Quotes of Note
People who move to a new state typically spend more in the first year than they do in the next five.
–TRW Marketing Services
Top brands advertise more in a down economy
According to the Center for Research and Development’s 1990 study of consumer advertising during a recession, advertisers who yield to the natural inclination to cut spending in an effort to increase profits find that it doesn’t work. In fact, aggressive advertisers picked up 4.5 times as much market share gain as their overcautious competitors, leaving them in a far better position to exploit the inevitable recovery and expansion.
In the 1991 recession, while other advertisers cut their collective spending by 15.5%, the top 200 brands actually raised their total by 6.2%. McGraw-Hill found in the recession of 1981-82 that those who increased or maintained their advertising reaped a major sales advantage over their competitors both during and after the recession.
–American Assoc. of Advertising Agencies
New homeowners spend six to eight times more money than an established homeowner.
–Lifestyle Change Communications, Inc.
Boston out ahead in homebuying
In 1999, Boston had the highest percentage of two-income families among married homebuyers, accounting for 88.9% of all married homebuyers in the market and 96.6% of the first-time buyer segment. This compares with national averages of 80.5% and 84% respectively.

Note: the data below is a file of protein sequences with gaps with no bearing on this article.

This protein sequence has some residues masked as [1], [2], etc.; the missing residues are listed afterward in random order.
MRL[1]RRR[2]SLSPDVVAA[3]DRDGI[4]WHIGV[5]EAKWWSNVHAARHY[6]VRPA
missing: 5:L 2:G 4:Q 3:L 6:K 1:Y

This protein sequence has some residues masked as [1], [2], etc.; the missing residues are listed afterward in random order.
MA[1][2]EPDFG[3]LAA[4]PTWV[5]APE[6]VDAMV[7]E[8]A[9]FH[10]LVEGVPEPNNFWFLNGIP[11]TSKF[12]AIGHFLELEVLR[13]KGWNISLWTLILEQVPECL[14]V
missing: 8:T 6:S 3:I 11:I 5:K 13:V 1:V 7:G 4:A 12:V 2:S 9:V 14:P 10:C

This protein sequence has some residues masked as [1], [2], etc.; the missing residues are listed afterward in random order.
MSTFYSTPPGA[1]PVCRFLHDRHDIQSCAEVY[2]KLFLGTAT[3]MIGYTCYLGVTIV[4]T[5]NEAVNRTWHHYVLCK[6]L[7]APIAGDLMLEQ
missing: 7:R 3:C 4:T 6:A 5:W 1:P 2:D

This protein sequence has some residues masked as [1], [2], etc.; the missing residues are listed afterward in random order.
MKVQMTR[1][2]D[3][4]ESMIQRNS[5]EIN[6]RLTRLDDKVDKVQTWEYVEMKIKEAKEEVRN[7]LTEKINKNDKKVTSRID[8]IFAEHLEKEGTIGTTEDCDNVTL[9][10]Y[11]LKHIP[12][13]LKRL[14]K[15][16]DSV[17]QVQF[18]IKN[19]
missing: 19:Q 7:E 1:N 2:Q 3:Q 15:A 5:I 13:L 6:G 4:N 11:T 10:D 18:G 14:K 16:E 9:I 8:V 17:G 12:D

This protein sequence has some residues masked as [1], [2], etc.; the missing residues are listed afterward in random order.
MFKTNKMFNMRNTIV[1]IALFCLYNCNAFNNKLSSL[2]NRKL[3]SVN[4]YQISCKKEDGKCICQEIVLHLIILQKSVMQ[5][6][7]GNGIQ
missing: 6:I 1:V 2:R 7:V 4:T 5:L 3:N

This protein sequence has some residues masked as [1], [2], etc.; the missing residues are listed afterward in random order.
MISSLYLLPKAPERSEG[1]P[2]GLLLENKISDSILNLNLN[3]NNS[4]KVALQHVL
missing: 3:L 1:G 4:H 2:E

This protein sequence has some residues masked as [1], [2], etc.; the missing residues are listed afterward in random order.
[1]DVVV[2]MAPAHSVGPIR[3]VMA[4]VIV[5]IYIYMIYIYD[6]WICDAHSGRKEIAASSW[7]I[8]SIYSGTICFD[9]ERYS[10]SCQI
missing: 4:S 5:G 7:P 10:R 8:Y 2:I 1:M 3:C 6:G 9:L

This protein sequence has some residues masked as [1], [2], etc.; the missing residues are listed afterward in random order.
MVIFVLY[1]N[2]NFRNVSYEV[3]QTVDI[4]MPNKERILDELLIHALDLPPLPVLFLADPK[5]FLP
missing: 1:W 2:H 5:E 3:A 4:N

Also, Boston leads the way in used homes, accounting for 85.2% of all homes purchased, compared to 77.3% nationally.
–Chicago Title’s 24th Annual Survey of Recent Home Buyers
Home sales hit record
Lured by low mortgage rates, Americans pushed sales of previously owned homes to a record last year, even as the country suffered through a recession. The National Association of Realtors reported that 5.25 million homes were sold in 2001. That surpassed the previous record of 5.21 million, set in 1999 when the economy was booming. The record 5.25 million represented a 2.7% rise from the 5.11 million homes sold in 2000.
Americans on the move about every five years, report says
Forget the seven-year itch: Americans move to new homes about every five years. Homeowners tend to stay put longer, averaging 8.2 years, while renters relocate every 2.1 years, a Census Bureau report being released today says.
Nationally, the median time people lived at one residence was 5.2 years, meaning half moved sooner than that and half remained in their nest longer.
“America is anextremely mobile nation,” said Kristin A. Hansen, Census Bureau Analyst. “Every year, millions of people in the United States pack up and move to a different home.”
While the bureau has issued reports previously on how many people move each year–about one in six–the new figures are its first look at how long they stay put.
Excerpts from local and national press 1995-2002